“Many of these books and movies have sought to describe heaven from a subjective, experiential source, mainly via personal testimonies that cannot be corroborated,” they said.

In the same session where the resolution was passed, a messenger asked that Heaven Is for Real be removed “for theological reasons” from LifeWay Christian Stores, which are affiliated with the SBC. The request was ruled out of order.

continue reading here

J.D. Hall at the blog Pulpit and Pen notes:

What’s forgotten is that Burpo’s book (and Wallace’s movie by the same name, Heaven is for Real) is nothing new, novelty, or unique. Phil Johnson gives a good list of books with similar testimonies that have become so prominent in the evangelical marketplace that Tim Challies has come to call the genre “Heaven Tourism.” Johnson gives the list including My Journey to Heaven: What I Saw and How It Changed My Life, by Marvin J. Besteman; Flight to Heaven: A Plane Crash . . .A Lone Survivor . . .A Journey to Heaven—and Back, by Dale Black; To Heaven and Back: A Doctor’s Extraordinary Account of Her Death, Heaven, Angels, and Life Again: A True Story, by Mary Neal; 90 Minutes in Heaven: A True Story of Death and Life, by Don Piper; Nine Days In Heaven, by Dennis Prince; 23 Minutes In Hell: One Man’s Story About What He Saw, Heard, and Felt in that Place of Torment, by Bill Wiese.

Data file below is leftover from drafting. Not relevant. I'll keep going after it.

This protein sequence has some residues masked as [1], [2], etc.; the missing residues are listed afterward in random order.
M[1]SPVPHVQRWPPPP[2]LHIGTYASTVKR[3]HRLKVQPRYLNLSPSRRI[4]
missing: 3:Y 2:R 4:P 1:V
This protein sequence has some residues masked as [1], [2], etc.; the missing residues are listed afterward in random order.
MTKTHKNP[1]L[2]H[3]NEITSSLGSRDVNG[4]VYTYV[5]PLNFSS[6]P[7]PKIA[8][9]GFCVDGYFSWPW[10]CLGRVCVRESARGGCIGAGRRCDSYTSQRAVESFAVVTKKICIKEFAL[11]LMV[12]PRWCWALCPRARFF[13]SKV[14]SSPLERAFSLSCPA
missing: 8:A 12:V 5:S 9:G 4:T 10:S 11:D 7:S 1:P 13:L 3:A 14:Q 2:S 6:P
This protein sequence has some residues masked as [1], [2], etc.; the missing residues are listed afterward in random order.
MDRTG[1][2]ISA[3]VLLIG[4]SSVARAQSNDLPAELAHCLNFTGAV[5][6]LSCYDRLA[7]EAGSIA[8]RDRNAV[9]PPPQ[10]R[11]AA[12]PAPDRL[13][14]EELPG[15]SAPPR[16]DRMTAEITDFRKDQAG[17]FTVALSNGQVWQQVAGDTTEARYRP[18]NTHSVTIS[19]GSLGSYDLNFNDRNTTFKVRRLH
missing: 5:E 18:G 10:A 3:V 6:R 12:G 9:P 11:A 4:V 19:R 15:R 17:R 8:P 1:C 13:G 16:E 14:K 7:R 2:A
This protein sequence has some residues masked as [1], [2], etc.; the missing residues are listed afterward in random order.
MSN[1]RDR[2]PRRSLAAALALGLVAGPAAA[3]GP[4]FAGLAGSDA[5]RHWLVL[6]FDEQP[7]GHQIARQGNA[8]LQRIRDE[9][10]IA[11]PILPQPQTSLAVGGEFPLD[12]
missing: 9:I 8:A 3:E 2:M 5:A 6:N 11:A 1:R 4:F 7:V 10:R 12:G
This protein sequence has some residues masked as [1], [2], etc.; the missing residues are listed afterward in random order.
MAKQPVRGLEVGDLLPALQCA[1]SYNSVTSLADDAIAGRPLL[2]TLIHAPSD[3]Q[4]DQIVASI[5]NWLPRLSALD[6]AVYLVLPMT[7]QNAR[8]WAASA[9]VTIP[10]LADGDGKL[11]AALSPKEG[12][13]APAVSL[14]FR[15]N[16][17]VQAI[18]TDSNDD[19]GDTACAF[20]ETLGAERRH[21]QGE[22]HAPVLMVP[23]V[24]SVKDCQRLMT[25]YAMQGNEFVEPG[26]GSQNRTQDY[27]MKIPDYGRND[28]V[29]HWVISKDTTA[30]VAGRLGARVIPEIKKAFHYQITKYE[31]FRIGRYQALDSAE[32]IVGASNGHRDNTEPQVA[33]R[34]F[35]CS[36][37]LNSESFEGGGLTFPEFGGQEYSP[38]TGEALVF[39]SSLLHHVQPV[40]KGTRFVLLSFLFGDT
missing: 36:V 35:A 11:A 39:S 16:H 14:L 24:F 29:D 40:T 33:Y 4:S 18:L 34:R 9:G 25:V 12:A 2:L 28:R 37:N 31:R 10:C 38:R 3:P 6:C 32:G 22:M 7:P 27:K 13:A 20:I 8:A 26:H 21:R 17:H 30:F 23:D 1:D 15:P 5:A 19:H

continue reading here

Heaven is for RealHis article is titled “Heaven is for Real: Is Discernment Dead?” and makes the point that in the final analysis, “the details of the book ought to strictly and immediately raise the red flag of discernment for even the most elementary of Christians – let alone those serving as provost of Southern Baptist seminaries.” But he seems to disagree that giving so much stock to the child’s story as to render it worthy of condemnation is the wisest move. Good, personal discernment is all that’s needed.